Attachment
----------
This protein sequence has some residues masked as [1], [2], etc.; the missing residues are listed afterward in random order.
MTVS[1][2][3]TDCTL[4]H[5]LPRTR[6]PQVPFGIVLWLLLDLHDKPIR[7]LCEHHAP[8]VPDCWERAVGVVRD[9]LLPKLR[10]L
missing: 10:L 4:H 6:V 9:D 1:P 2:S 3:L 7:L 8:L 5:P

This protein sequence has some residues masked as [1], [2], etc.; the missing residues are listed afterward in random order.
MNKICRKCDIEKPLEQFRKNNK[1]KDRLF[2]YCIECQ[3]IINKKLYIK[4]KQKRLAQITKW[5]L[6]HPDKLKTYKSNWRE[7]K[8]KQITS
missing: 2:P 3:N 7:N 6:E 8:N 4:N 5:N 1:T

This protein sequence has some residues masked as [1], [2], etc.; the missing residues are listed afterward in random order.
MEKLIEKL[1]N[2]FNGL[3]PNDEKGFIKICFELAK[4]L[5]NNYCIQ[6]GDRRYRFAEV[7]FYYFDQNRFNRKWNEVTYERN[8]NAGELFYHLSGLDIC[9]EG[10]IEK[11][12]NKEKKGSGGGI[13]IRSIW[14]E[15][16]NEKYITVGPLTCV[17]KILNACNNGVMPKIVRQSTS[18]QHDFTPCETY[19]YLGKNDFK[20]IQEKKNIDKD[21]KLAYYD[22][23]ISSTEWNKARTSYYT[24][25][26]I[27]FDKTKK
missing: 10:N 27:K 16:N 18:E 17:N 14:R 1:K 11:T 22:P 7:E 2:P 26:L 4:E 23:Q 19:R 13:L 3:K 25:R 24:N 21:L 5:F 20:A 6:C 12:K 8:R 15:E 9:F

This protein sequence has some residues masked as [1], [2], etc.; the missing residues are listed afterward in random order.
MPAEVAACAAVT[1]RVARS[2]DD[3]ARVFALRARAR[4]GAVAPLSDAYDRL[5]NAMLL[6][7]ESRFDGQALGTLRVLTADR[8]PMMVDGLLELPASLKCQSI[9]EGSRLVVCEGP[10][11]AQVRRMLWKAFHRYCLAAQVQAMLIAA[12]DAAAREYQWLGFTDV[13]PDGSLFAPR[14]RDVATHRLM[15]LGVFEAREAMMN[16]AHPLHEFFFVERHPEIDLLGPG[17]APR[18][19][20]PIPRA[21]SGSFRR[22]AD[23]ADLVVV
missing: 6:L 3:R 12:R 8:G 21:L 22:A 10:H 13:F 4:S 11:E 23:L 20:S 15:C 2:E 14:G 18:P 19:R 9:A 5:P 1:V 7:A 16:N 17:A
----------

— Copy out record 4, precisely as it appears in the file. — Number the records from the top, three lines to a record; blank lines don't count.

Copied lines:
This protein sequence has some residues masked as [1], [2], etc.; the missing residues are listed afterward in random order.
MPAEVAACAAVT[1]RVARS[2]DD[3]ARVFALRARAR[4]GAVAPLSDAYDRL[5]NAMLL[6][7]ESRFDGQALGTLRVLTADR[8]PMMVDGLLELPASLKCQSI[9]EGSRLVVCEGP[10][11]AQVRRMLWKAFHRYCLAAQVQAMLIAA[12]DAAAREYQWLGFTDV[13]PDGSLFAPR[14]RDVATHRLM[15]LGVFEAREAMMN[16]AHPLHEFFFVERHPEIDLLGPG[17]APR[18][19][20]PIPRA[21]SGSFRR[22]AD[23]ADLVVV
missing: 6:L 3:R 12:R 8:G 21:L 22:A 10:H 13:F 4:S 11:E 23:L 20:S 15:C 2:E 14:G 18:P 19:R 9:A 5:P 1:V 7:A 16:N 17:A